The Creek Protection Project consisted of several phases of work including increasing the hydraulic capacity of the creek. Coastal installed permanent rock anchors within a post and panel floodwall positioned in the creek. In order to resist the design load, an additional bar tendon rock anchor was installed between the existing multi-strand rock anchors. This bar tendon rock anchor has capacity greater than or equal to the capacity of the two (2) existing multi-strand rock anchors and will resist the design load if the existing anchors fail. Anchor construction commenced with a detailed review and understanding of the anchor construction specification and project drawings. Dimensions and properties of permanent materials including all-thread-bar, plates and grout that are common for bar anchors were determined. Additionally, for rock bonded anchors, the minimum embedment into rock, referred to as the bond length, was also required.
Bar anchors typically consist of three main components: the bond length, the un-bonded length (if so designed) and the anchorage head. The bonded section of the anchor is developed in competent rock or soil and the load is therefore transferred into the underlying formation. Solid bar anchors are more often used in soils that are not as likely to collapse, and in rock.
Bonded bar anchors maximize the potential benefit of the under laying formation characteristics. The design engineer reviews all available geotechnical information including core borings and unconfined compressive strength of the formation in developing the anchor design calculation. These design calculations provide the theoretical minimum bond length. Once mobilization to site occurs, the theoretical design parameters are validated in a pre-production testing program prior to commencing production.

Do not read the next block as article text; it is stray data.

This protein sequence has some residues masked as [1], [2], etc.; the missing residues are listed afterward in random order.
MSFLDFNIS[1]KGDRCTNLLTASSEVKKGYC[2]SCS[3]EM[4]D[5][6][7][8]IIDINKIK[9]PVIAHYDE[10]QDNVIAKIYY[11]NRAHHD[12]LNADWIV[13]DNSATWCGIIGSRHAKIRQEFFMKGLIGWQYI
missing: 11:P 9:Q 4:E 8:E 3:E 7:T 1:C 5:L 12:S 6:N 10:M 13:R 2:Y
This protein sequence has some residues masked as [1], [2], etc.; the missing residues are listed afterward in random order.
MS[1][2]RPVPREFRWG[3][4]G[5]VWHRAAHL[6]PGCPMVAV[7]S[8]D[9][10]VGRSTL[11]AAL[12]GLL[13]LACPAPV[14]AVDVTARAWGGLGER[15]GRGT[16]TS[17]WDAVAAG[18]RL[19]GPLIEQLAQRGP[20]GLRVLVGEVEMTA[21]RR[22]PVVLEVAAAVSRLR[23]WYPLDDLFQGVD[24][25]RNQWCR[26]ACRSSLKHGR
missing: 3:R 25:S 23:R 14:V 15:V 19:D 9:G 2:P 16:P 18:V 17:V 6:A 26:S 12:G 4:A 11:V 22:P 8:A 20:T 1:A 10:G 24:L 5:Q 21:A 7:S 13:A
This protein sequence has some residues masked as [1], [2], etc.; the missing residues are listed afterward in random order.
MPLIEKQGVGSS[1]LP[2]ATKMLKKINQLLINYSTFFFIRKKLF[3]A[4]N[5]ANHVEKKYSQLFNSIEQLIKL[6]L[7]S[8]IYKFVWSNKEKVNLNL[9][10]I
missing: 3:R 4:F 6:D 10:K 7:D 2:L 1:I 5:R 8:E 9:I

grade 150 all-thread bar
Kip tensile load
For this project, the design engineers were faced with complex geological conditions, high structural loading and, as always, were looking for the best economical value in their approach to the work.
Rock anchors were selected to maximize the benefits of the under laying formation to accept the loading conditions. Rock anchors provided the best value on this project because the designers were able to calculate the diameter, length of the bond zone and the specifics of the materials that made up the anchor to formulate the precise performance necessary to achieve the design criteria. The subsequent project design called for the installation of (67) 1.75” Grade 150 Epoxy coated bar anchors to handle tensile loads of 113 kips. The rock anchor boreholes were drilled utilizing duplex and rotary percussion methods. They were then water tested and upon satisfactory results, the pre-assembled tendons were installed. The anchors were then grouted and upon set to a minimum strength, they were locked off and proof tested to confirm design and installation. Application specific designs such as these ensure the proper foundation element is developed to maximize the benefits and contribution of the actual subsurface characteristics.